Beauty Queen Recounts Abusive Marriage in New Memoir, Released During Domestic Violence Awareness Month

Carmen_02

October is Domestic Violence Awareness Month, highlighting one of the many pandemics-within-a-pandemic that has taken hold in 2020. Since the onset of Covid in March, victims are more likely to be trapped at home with or otherwise further controlled by their abuser, perhaps due to financial hardship, for example. One local author has released a memoir detailing her journey through and after an abusive marriage, hoping to give readers hope and shed light on an important issue.


Former Miss Venezuela, Miss South America and Telemundo anchor Carmen Maria Montiel has published Stolen Identity: A Story of Love, Violence and Liberation. She makes an appearance at Tootsies tomorrow from 4:30-6pm, where she'll sign copies of the book and sip champagne during a socially distanced meet-and-greet.

Stolen Identity English

The memoir recounts Montiel's 25-year marriage, which was riddled with abuse and betrayal. Once she left the marriage and began therapy, she realized that writing down her experiences helped her process her emotions, and eventually compiled her stories into a book."Stolen Identity gives people a look inside the life of someone who was experiencing physical and mental abuse," she says. "My goal is for others to understand that this can happen to anyone. I want people who are in these situations to seek help from professionals or loved ones. The best thing someone can do is get themselves out of the situation so they can take back their life."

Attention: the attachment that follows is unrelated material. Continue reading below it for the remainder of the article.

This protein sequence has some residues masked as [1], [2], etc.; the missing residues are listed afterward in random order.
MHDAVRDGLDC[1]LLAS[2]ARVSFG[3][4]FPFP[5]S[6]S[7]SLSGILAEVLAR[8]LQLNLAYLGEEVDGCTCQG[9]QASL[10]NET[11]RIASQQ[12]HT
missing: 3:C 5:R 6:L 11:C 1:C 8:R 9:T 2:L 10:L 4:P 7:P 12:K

Montiel moved to the U.S. in the late 1980s after a series of pageant wins in her home country of Venezuela, which led to a successful broadcast journalism career in both Venezuela and the States. She was an anchor, reporter and writer for Telemundo-CNN in Houston in the 1990s, and later ran for Congress in 2018.

Art + Entertainment
Ancient French Wellness Cures Reimagined at Houston’s Escape Spa: The Power of Vichy

Serial entrepreneur and spa visionary LeBrina Jackson

NESTLED IN THE heart of France, the town of Vichy holds a rich history in the world of wellness and hydrotherapy. Acquiring fame for their alkaline springs in the 17th century, the Romans were among the first to recognize the therapeutic benefits of the springs. They established a French spa known as “Vichy,” which still exists today and continues to attract spa-goers from around the world to experience the transformative effects of hydrotherapy.

Keep ReadingShow less

Slushies at Fuzzy's

IT’S OFFICIAL: THE long holiday that kicks off summer arrives this weekend, and Houstonians are due. Getting hungry, thirsty, and ready for some R&R? Whether you want to grill at home, start with casual brunch, or hit a Memorial Day celebration to honor our veterans, we’ve got you covered.

Keep ReadingShow less
Food

“DO YOU KNOW how a river forms?” is the question that begins Houston author Vaishnavi Patel’s new book, Goddess of the River. The voice belongs to Ganga, goddess of India’s Ganges river, who has been transformed against her will by Lord Shiva from “a tributary of the cosmic ocean” into the physical form of a mere winding river, with no path to the heavens, only the sea. Later, Ganga runs afoul of a powerful sage who transforms her yet again into a human, and as it happens in myths, things get complicated.

Keep ReadingShow less
Art + Entertainment